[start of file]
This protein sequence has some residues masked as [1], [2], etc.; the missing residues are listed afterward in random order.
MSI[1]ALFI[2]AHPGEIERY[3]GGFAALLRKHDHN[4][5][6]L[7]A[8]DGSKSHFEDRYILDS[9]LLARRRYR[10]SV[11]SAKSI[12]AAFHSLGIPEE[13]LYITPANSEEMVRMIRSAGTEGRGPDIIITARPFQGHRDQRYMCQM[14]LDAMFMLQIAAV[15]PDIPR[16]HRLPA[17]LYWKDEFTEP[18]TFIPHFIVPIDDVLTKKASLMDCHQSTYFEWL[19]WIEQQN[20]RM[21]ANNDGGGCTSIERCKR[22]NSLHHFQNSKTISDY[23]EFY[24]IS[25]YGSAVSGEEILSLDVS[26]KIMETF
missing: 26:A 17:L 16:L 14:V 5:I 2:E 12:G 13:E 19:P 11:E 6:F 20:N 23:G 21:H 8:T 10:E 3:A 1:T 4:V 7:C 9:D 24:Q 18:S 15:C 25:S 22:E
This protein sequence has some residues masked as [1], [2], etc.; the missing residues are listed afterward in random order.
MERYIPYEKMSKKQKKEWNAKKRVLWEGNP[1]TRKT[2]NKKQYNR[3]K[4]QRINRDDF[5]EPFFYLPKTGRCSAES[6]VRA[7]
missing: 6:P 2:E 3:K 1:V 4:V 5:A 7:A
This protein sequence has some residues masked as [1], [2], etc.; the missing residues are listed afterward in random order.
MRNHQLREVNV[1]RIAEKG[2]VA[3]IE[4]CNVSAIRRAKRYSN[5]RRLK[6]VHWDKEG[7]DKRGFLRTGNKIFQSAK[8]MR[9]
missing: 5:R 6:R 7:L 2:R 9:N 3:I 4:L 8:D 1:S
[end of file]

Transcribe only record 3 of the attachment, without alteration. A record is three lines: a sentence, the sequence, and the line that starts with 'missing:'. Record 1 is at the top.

This protein sequence has some residues masked as [1], [2], etc.; the missing residues are listed afterward in random order.
MRNHQLREVNV[1]RIAEKG[2]VA[3]IE[4]CNVSAIRRAKRYSN[5]RRLK[6]VHWDKEG[7]DKRGFLRTGNKIFQSAK[8]MR[9]
missing: 5:R 6:R 7:L 2:R 9:N 3:I 4:L 8:D 1:S